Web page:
Fourth Amazon warehouse worker dies from coronavirus

The coronavirus has reportedly killed a fourth Amazon warehouse worker as the e-commerce titan faces scrutiny over how itR7;s protecting employees.

The staffer at a Chicago-area Amazon facility succumbed to COVID-19 on April 18, according to CNBC. Amazon learned the 50-year-old man had tested positive for the virus on March 24 but he had not been at the warehouse since March 19, the company told the network.

“We are saddened by the loss of an associate at our site in Waukegan, Illinois,” Amazon spokeswoman Lisa Levandowski told CNBC. “His family and loved ones are in our thoughts, and we are supporting his fellow colleagues.”

Amazon did not immediately respond to a request for comment Thursday morning.

There have been at least three other reported coronavirus deaths among Amazon warehouse workers, including one on Staten Island and two in California.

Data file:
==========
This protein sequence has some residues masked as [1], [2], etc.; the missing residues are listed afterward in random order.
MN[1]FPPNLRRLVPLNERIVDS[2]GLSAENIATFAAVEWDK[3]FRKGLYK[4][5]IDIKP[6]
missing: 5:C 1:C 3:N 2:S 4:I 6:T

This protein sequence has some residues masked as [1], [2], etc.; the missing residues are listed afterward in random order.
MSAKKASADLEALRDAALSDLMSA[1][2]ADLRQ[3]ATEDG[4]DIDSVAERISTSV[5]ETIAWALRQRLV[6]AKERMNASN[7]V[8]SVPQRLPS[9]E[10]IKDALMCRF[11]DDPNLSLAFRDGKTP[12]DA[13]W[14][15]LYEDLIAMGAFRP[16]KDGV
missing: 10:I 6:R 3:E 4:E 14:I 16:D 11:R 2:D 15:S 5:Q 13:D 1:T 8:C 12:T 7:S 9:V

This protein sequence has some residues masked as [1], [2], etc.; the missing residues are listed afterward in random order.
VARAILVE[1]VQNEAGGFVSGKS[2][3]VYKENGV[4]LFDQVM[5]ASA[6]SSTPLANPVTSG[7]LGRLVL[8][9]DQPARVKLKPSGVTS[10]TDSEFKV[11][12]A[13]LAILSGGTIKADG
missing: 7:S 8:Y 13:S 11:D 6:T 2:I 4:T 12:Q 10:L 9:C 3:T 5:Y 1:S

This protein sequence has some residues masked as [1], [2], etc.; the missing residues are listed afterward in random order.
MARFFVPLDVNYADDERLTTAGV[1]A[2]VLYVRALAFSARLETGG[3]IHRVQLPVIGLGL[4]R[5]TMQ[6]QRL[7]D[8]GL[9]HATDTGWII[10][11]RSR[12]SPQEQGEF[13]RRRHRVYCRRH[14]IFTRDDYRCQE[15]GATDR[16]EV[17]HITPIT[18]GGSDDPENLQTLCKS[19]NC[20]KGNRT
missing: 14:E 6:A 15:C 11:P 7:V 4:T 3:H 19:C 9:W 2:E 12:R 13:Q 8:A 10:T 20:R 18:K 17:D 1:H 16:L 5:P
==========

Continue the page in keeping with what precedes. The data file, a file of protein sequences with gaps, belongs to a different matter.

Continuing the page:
The Seattle-based company has not provided an official tally of employees infected or killed by the virus. But workers have reported nearly 300 cases to United for Respect, a nonprofit that’s tracking the disease among Amazon staff.

Amazon has faced criticism from employees and activists who say the company has not done enough to keep workers safe from the deadly disease. The concerns come amid a boom in online shopping with Americans shut in their homes to curb the outbreak.

Amazon has also drawn fire for firing employees who have publicly criticized the company, including Chris Smalls, who organized a small walkout at the Staten Island warehouse in March. Amazon said it axed him because he didn’t self-quarantine after coming in contact with someone who had the virus.

But former Amazon VP Tim Bray called the company “chickens–t” for ousting dissenters after he resigned over such firings last week.

Amazon has stood by its efforts to protect employees from the coronavirus and said it expects to spend $800 million on safety measures in the first half of the year.

The company said last week that it has provided more than 100 million masks, added 48 million ounces of hand sanitizer and deployed more than 31,000 thermometers.

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